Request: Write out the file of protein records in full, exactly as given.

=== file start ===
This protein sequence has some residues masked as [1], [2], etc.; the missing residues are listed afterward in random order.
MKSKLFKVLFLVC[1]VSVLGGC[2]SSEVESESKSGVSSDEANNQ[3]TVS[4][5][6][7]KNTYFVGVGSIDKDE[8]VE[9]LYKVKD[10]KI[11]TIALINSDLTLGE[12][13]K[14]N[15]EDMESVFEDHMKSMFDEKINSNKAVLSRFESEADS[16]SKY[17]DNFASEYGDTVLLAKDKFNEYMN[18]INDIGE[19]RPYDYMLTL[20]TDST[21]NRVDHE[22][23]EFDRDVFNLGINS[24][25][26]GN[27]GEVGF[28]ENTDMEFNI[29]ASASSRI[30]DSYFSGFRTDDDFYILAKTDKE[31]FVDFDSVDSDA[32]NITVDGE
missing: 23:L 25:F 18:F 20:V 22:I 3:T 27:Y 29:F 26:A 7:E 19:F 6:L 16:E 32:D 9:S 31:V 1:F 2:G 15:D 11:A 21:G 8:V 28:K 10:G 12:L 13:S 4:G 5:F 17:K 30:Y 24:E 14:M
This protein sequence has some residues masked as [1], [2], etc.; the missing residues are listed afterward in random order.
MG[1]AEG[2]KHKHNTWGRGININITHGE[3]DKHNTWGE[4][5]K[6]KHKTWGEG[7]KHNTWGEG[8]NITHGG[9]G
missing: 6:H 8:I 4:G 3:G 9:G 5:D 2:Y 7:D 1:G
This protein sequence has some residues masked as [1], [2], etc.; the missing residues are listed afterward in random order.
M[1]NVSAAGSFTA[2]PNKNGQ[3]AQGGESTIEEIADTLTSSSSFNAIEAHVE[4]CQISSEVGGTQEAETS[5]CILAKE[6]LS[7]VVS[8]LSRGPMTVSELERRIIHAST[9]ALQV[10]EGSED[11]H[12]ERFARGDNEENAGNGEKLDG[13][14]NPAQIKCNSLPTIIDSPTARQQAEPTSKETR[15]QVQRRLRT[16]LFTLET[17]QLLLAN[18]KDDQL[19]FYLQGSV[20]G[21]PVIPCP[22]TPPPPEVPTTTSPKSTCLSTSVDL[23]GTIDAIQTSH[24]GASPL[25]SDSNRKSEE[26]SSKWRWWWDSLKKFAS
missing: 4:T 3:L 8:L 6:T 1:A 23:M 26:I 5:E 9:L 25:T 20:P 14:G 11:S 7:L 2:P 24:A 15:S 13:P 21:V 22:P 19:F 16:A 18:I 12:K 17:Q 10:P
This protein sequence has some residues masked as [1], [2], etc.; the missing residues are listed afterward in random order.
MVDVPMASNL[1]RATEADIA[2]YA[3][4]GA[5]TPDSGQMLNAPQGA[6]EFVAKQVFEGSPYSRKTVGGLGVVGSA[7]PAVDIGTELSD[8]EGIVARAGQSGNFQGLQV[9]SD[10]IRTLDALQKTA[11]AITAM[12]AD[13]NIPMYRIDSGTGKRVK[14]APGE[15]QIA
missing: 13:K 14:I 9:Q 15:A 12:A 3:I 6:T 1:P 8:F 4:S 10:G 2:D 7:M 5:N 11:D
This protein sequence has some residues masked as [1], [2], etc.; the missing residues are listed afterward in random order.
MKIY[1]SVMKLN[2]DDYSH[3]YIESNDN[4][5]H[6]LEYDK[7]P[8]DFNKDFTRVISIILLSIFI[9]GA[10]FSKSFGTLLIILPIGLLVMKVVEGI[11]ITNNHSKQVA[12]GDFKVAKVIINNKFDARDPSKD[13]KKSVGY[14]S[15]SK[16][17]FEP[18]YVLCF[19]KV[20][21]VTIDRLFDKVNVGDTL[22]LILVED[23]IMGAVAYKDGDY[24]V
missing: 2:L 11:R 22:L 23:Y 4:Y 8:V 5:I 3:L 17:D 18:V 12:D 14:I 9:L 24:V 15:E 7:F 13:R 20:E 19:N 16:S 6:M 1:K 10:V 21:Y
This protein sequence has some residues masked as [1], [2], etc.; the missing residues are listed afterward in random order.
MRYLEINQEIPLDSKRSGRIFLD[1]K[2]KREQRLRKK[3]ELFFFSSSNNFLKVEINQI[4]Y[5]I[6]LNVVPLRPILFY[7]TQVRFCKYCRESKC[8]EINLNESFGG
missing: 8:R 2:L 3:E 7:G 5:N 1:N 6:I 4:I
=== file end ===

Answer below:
This protein sequence has some residues masked as [1], [2], etc.; the missing residues are listed afterward in random order.
MKSKLFKVLFLVC[1]VSVLGGC[2]SSEVESESKSGVSSDEANNQ[3]TVS[4][5][6][7]KNTYFVGVGSIDKDE[8]VE[9]LYKVKD[10]KI[11]TIALINSDLTLGE[12][13]K[14]N[15]EDMESVFEDHMKSMFDEKINSNKAVLSRFESEADS[16]SKY[17]DNFASEYGDTVLLAKDKFNEYMN[18]INDIGE[19]RPYDYMLTL[20]TDST[21]NRVDHE[22][23]EFDRDVFNLGINS[24][25][26]GN[27]GEVGF[28]ENTDMEFNI[29]ASASSRI[30]DSYFSGFRTDDDFYILAKTDKE[31]FVDFDSVDSDA[32]NITVDGE
missing: 23:L 25:F 18:F 20:V 22:I 3:T 27:Y 29:F 26:A 7:E 19:F 6:L 16:E 32:D 9:S 31:V 1:F 2:G 15:D 11:A 21:G 8:V 28:K 10:G 12:L 13:S 4:G 5:F 17:K 30:Y 24:E 14:M
This protein sequence has some residues masked as [1], [2], etc.; the missing residues are listed afterward in random order.
MG[1]AEG[2]KHKHNTWGRGININITHGE[3]DKHNTWGE[4][5]K[6]KHKTWGEG[7]KHNTWGEG[8]NITHGG[9]G
missing: 6:H 8:I 4:G 3:G 9:G 5:D 2:Y 7:D 1:G
This protein sequence has some residues masked as [1], [2], etc.; the missing residues are listed afterward in random order.
M[1]NVSAAGSFTA[2]PNKNGQ[3]AQGGESTIEEIADTLTSSSSFNAIEAHVE[4]CQISSEVGGTQEAETS[5]CILAKE[6]LS[7]VVS[8]LSRGPMTVSELERRIIHAST[9]ALQV[10]EGSED[11]H[12]ERFARGDNEENAGNGEKLDG[13][14]NPAQIKCNSLPTIIDSPTARQQAEPTSKETR[15]QVQRRLRT[16]LFTLET[17]QLLLAN[18]KDDQL[19]FYLQGSV[20]G[21]PVIPCP[22]TPPPPEVPTTTSPKSTCLSTSVDL[23]GTIDAIQTSH[24]GASPL[25]SDSNRKSEE[26]SSKWRWWWDSLKKFAS
missing: 4:T 3:L 8:L 6:T 1:A 23:M 26:I 5:E 9:L 25:T 20:P 14:G 11:S 7:L 2:P 24:A 15:S 13:P 21:V 22:P 19:F 16:A 18:I 12:K 17:Q 10:P
This protein sequence has some residues masked as [1], [2], etc.; the missing residues are listed afterward in random order.
MVDVPMASNL[1]RATEADIA[2]YA[3][4]GA[5]TPDSGQMLNAPQGA[6]EFVAKQVFEGSPYSRKTVGGLGVVGSA[7]PAVDIGTELSD[8]EGIVARAGQSGNFQGLQV[9]SD[10]IRTLDALQKTA[11]AITAM[12]AD[13]NIPMYRIDSGTGKRVK[14]APGE[15]QIA
missing: 13:K 14:I 9:Q 15:A 12:A 3:I 6:T 1:P 8:F 4:S 10:G 2:D 7:M 5:N 11:D
This protein sequence has some residues masked as [1], [2], etc.; the missing residues are listed afterward in random order.
MKIY[1]SVMKLN[2]DDYSH[3]YIESNDN[4][5]H[6]LEYDK[7]P[8]DFNKDFTRVISIILLSIFI[9]GA[10]FSKSFGTLLIILPIGLLVMKVVEGI[11]ITNNHSKQVA[12]GDFKVAKVIINNKFDARDPSKD[13]KKSVGY[14]S[15]SK[16][17]FEP[18]YVLCF[19]KV[20][21]VTIDRLFDKVNVGDTL[22]LILVED[23]IMGAVAYKDGDY[24]V
missing: 2:L 11:R 22:L 23:Y 4:Y 8:V 5:I 3:L 17:D 18:V 12:D 14:I 9:L 24:V 15:E 7:F 13:R 20:E 19:N 16:S 6:M 1:K 10:V 21:Y
This protein sequence has some residues masked as [1], [2], etc.; the missing residues are listed afterward in random order.
MRYLEINQEIPLDSKRSGRIFLD[1]K[2]KREQRLRKK[3]ELFFFSSSNNFLKVEINQI[4]Y[5]I[6]LNVVPLRPILFY[7]TQVRFCKYCRESKC[8]EINLNESFGG
missing: 8:R 2:L 3:E 7:G 5:N 1:N 6:I 4:I